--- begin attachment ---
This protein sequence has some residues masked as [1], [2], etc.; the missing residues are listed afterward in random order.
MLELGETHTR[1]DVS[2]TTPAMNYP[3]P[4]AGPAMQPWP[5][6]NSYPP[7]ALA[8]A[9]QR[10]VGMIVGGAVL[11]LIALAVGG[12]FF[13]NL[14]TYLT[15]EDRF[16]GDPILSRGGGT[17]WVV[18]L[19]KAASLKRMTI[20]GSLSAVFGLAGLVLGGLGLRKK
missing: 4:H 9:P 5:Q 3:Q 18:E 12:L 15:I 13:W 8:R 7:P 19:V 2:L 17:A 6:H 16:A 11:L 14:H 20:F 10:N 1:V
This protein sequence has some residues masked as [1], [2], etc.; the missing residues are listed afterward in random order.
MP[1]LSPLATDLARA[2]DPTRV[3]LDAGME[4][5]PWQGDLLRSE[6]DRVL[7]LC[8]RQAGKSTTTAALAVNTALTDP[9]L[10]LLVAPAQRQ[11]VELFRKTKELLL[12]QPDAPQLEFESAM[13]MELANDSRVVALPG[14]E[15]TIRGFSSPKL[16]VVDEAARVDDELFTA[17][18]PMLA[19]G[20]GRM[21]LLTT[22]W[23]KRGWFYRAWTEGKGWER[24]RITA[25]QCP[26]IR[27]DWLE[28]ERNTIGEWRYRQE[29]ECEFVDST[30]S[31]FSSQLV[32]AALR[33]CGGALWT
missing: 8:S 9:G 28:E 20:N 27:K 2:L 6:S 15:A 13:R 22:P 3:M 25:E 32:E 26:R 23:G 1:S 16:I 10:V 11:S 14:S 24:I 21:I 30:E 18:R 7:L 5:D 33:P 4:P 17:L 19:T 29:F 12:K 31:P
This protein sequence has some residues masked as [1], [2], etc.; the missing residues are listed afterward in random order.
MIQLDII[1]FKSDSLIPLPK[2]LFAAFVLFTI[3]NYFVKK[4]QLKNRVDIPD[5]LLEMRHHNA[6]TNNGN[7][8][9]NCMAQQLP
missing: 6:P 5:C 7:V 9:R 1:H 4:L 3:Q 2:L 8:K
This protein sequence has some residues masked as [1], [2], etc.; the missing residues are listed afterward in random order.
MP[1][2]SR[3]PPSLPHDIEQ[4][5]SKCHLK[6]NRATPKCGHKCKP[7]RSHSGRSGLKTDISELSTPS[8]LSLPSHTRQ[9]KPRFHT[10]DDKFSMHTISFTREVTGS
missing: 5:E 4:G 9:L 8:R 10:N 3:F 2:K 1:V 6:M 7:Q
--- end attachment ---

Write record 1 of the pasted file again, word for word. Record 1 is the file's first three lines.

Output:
This protein sequence has some residues masked as [1], [2], etc.; the missing residues are listed afterward in random order.
MLELGETHTR[1]DVS[2]TTPAMNYP[3]P[4]AGPAMQPWP[5][6]NSYPP[7]ALA[8]A[9]QR[10]VGMIVGGAVL[11]LIALAVGG[12]FF[13]NL[14]TYLT[15]EDRF[16]GDPILSRGGGT[17]WVV[18]L[19]KAASLKRMTI[20]GSLSAVFGLAGLVLGGLGLRKK
missing: 4:H 9:P 5:Q 3:Q 18:E 12:L 15:I 13:W 8:R 7:P 19:V 2:L 17:A 6:H 16:A 11:L 14:H 20:F 10:N 1:V